What’s in a Name?

What’s in a Name?



Aylin Yasa, Strategy Director

What's in a Name?

Embrace the Weird


My name is Aylin, a perfectly normal name in Türkiye, where I grew up. In Turkish, it means “lights surrounding the moon.” The name that I really liked growing up suddenly turned into something “odd” about me when I came to the US. It went from being elegant to being easily forgotten, unpronounceable in coffee shops, and a name that people shied away from saying out loud in meetings.

I still experience some of this today, but instead of getting frustrated, I decided to take on a different approach. I started to embrace the fact that my name has a unique spelling for those who are not from Türkiye and that this can be a catalyst for an interesting conversation with someone about my name and my heritage. Suddenly, singing the chorus of “C’mon, Eileen” became the usual way of introducing myself, thus making an odd name stick.

Owning the weirdness in my name and associating with a beloved American song enabled me to feel like I belonged in a culture that didn’t feel familiar at all 12 years ago.

So, what does my name have to do with branding?

Let me tell you: Names are important and it’s okay to have a weird name as long as you embrace it.

You don’t have to look far to see that some of the most loved brands (according to BrandAsset® Valuator, the largest and longest-running study of brands globally) in fact have ‘weird’ names. Google isn’t even a real word, but we use googling so much that it was officially added as a verb into the Merriam-Webster dictionary in 20061. Verizon is a word that created from the combination of veritas and horizon2. IKEA is named after the initials of its founder, the farm where he grew up, and the nearby village3. The list goes on and on.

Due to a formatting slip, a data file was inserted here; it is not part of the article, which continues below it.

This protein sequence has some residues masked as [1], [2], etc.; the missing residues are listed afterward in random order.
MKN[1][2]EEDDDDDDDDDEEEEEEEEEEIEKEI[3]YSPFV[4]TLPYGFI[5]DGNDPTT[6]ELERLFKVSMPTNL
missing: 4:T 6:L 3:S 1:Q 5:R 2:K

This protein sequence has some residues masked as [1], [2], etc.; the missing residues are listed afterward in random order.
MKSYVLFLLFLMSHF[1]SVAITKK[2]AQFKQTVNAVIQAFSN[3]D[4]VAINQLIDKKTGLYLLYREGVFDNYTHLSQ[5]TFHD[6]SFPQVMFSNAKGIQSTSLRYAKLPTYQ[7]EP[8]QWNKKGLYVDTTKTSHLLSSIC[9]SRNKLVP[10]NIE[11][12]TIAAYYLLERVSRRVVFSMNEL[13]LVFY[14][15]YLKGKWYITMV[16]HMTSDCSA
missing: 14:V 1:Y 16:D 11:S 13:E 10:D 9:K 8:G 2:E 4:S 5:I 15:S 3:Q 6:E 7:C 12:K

A weird name doesn’t sound so bad now, right? Sometimes the weirder the name, the stickier it can be – which can create a distinctive asset for your brand. So, think hard about the name of your next brand, product, slogan. You can take a page from the book of beloved brands with weird names as, despite their unusualness, they were able to carve out a strong presence in people’s minds, daily conversations and truly belong in culture.



  1. "Google Added to Merriam-Webster Dictionary.”, www.CIO.com, July 07, 2006, https://bit.ly/3pR8X4t
  2. "Verizon Selected as New Name for Combination of Bell Atlantic and GTE”, Verizon, April 03, 2000 https://bit.ly/3MyZY0C
  3. “The History of IKEA”, about.ikea.comhttps://bit.ly/3BAeTRT


Opinion Party (Vol 1): Belonging
This article is from the first issue of "Opinion Party" from BAV Group, a collection of points of view that focused on embracing the unknown, trusting ourselves and others, and ultimately a body of work that helps us all to connect around topics that unite us rather than divide us. Explore this, and the rest of the articles, to see how our authors have taken their unique experiences and written informative and timely pieces on the intersection of brands and belonging in today’s culture.


Aylin Yasa

Aylin Yasa is a Director of Strategy within BAV Group, where she creates brand narratives through data. She lives in New York and sometimes guest lectures at NYU.

Other articles by this author: